As a quick glance at the links on the right hand side of this weblog clearly shows I like listening to speech online (or rather I like using Total Recorder to transform realaudio streams into MP3s which I then listen to on my MP3 player). So the increasing prominence of podcasting should be a godsend for me you’d think. Indeed, a few interesting programs I already know like Go Digital have embraced podcasting. But I’m still finding it hard to find anything much out there I want to listen to – I haven’t found a good trusted source to guide me through the profusion of sources out there.
There are 437 “audio blogs” registered with the iTunes podcast directory (which you need iTunes to visit), and hundreds of “technology-related” podcasts, plus 191 “politics” podcasts and 134 movie and television podcasts but seemingly no way of sorting the wheat from the chaff. Apple provides a Top 100 podcast list but without reviews, and there is seemingly no way to get to their list of “top n” by category (plus there is some suggestion the ‘top lists’ can be manipulated). Random sampling of ‘top’ podcasts recommended by sites like Podcast Alley was at first disappointing.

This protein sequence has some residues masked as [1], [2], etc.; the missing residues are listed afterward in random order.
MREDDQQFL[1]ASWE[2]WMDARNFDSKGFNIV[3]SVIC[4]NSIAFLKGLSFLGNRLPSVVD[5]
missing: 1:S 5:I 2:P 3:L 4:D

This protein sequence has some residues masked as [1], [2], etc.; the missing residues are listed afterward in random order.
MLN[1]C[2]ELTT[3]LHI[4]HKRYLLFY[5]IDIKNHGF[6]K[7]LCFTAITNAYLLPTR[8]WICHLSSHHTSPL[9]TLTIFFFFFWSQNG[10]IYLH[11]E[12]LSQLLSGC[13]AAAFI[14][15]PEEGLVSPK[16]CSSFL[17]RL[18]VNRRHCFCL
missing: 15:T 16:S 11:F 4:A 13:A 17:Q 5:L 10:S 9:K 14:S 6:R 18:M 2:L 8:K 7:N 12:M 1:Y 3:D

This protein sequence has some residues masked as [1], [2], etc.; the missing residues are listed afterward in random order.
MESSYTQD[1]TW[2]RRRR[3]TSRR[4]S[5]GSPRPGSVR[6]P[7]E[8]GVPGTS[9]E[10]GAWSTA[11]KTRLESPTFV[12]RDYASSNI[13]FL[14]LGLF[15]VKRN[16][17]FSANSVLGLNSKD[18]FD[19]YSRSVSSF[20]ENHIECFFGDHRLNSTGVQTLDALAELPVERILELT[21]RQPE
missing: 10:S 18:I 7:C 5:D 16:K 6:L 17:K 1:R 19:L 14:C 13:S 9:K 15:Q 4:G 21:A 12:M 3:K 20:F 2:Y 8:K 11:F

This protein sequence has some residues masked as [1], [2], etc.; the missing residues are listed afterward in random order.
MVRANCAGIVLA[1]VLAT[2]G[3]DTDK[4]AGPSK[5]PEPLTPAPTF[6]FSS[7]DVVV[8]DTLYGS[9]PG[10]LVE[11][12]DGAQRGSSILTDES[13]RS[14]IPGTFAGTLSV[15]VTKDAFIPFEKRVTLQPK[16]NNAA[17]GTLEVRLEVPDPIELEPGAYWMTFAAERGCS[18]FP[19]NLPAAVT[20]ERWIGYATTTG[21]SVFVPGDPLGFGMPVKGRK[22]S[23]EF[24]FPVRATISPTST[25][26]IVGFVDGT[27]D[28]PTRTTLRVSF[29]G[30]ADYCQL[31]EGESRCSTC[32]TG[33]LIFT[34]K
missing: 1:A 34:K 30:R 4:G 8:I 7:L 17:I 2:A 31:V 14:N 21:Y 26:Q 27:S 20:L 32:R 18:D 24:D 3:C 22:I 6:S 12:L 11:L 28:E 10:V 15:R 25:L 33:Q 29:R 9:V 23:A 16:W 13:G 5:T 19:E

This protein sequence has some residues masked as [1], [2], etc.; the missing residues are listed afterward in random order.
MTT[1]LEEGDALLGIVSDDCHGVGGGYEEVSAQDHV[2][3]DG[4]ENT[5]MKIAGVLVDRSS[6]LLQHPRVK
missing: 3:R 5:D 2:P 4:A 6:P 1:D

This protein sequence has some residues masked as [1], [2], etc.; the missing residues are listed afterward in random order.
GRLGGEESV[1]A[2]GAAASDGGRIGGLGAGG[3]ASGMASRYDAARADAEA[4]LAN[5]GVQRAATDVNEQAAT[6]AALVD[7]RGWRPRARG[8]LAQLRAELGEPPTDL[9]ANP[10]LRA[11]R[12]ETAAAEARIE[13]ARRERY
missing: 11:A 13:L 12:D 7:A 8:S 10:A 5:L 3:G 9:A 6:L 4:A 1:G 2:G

Fortunately, I have started to find the odd interesting podcast at last. Resonance FM an experimental station in London featured quite a funny mock-lecture by Kevin Eldon, This is England by a pair of Brits features interviews with random people doing interesting jobs in the English countryside, “Escape Pod” – a podcast of SF authors reading their short stories (excellent idea – I want to find more free short story feeds – preferably of classic and/or out of print authors) and best of all Ewan Spence and a gang of colleagues are doing a daily podcast from the Edinburgh Fringe Festival which will be very useful for keeping up with what’s hot and not over the coming weeks.
I would be interested in anyone else’s recommendations either for individual podcasters or for sites that help you find the best ones. It will be interesting to see whether podcasting gets to be as big a phenomenon as blogging. Speaking seems to be a more ‘natural’ way of communicating with people than typing does but it turns out that making something that people will actually want to listen to is even more difficult than writing something because editing audio is a lot harder to do…